24. A silencer according to claim 22 in which a said flow area increase is attained or increased by gradual or abrupt increase of the passage width in the flow direction.
25. A silencer according to claim 1 in which said two or more connecting passage extends on an envelope which is substantially circular cylindrical.
26. A silencer according to claim 1 in which said two or more connecting passage extends on an envelope which is oval.
27. A silencer according to claim 1 in which said two or more connecting passage extends on an envelope with a cross-section which defines a closed figure composed by curved sections only or by partly curved and partly straight sections, in such a way that abrupt turnings in flow direction within said passages are avoided.
28. A silencer according to claim 1, in which the passages are shaped as winding pipes.
29. A silencer according to claim 28, in which the individual windings of the winding pipes are arranged adjacent to each other.
30. A silencer according to claim 29 in which the individual windings are separated by common division walls.
31. A silencer according to claim 28, in which the winding pipes are wound with such a pitch that there is an axial spacing between the windings.
32. A silencer according to claim 1 in which said division members only extend in a part of said annular spacing.
33. A silencer according to claim 1 in which at least part of one of said connecting passages is designed in such a way that the flow area increases in the flow direction, and in which a width of at least part of at least one of said division members decreases in the flow direction so as to cause increased width(s) of helical passage(s) in flow direction.
34. A silencer according claim 1 in which at least part of one of said connecting passages is designed in such a way that the flow area increases in the flow direction, and in which said division members or walls are shaped such that gas enters said annular spacing in a combined axial and peripheral direction and leaves said spacing in a direction which is closer to axial direction, in such a way that flow velocity decreases inside said passages.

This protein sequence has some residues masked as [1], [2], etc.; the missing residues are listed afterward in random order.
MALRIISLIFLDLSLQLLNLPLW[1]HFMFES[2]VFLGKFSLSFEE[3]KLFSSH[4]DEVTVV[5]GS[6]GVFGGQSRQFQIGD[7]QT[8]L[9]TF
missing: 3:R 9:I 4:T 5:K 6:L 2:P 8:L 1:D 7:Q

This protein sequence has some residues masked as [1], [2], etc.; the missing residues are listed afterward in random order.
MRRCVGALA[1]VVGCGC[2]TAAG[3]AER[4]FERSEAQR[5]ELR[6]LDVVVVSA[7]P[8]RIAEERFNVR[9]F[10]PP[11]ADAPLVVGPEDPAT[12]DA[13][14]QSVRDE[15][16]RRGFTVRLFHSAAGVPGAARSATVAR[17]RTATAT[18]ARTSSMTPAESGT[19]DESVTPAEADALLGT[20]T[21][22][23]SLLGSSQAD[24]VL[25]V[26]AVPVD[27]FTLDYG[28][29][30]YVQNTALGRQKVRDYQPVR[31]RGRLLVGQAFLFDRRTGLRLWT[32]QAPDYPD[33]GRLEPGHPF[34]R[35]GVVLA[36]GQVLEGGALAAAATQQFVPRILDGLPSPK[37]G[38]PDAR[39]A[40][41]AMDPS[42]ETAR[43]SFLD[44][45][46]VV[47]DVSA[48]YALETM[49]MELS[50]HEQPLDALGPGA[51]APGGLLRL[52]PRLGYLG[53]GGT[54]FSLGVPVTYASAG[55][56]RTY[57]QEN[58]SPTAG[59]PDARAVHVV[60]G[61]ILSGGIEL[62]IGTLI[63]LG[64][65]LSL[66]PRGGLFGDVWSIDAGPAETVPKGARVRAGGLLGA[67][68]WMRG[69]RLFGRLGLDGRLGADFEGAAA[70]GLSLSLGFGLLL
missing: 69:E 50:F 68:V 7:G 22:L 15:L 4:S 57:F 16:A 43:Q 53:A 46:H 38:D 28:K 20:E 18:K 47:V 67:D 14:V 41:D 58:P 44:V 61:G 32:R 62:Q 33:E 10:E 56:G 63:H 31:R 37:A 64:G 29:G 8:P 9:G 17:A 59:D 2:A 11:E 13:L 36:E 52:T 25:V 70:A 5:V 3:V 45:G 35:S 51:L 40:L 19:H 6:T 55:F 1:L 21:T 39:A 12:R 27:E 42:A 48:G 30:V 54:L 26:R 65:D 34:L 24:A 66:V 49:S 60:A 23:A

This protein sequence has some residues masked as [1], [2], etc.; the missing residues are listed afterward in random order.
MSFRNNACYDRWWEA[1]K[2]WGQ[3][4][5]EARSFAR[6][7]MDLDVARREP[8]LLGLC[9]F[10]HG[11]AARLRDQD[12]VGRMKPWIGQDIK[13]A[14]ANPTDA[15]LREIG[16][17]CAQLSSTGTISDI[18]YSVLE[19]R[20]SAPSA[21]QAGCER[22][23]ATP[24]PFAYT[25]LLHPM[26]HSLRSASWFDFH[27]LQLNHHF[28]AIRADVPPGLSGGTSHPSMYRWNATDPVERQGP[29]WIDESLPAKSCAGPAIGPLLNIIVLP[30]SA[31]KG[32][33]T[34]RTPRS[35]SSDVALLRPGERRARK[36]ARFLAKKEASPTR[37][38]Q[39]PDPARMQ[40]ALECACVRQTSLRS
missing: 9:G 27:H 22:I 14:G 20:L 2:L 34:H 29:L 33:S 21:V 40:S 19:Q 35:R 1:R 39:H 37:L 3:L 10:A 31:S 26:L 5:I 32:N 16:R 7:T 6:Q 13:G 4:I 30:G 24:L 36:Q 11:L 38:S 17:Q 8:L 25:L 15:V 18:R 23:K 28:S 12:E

35. A silencer according to claim 1 in which all flows in passages created by division members or walls are substantially identical.
36. A silencer according to claim 1, in which said two or more connecting passage comprises a first and a second connecting passage, and in which the first connecting passage extends along an outer surface of the second connecting passage.
37. A silencer according to claim 1 in which at least one of said at least one porous body is penetrated by an extension into the silencer of at least one external pipe or external passage or by at least one of said two or more connecting passage which leads gas through said porous body.
38. A silencer according to claim 1 in which the outflow from said two or more passage leaves said passage at a plurality of locations along the periphery of said at least one porous body, thereby forming an inlet to a flow field upstream of said porous body, in which flow field gas molecules are distributed across the inlet cross-section of said porous body.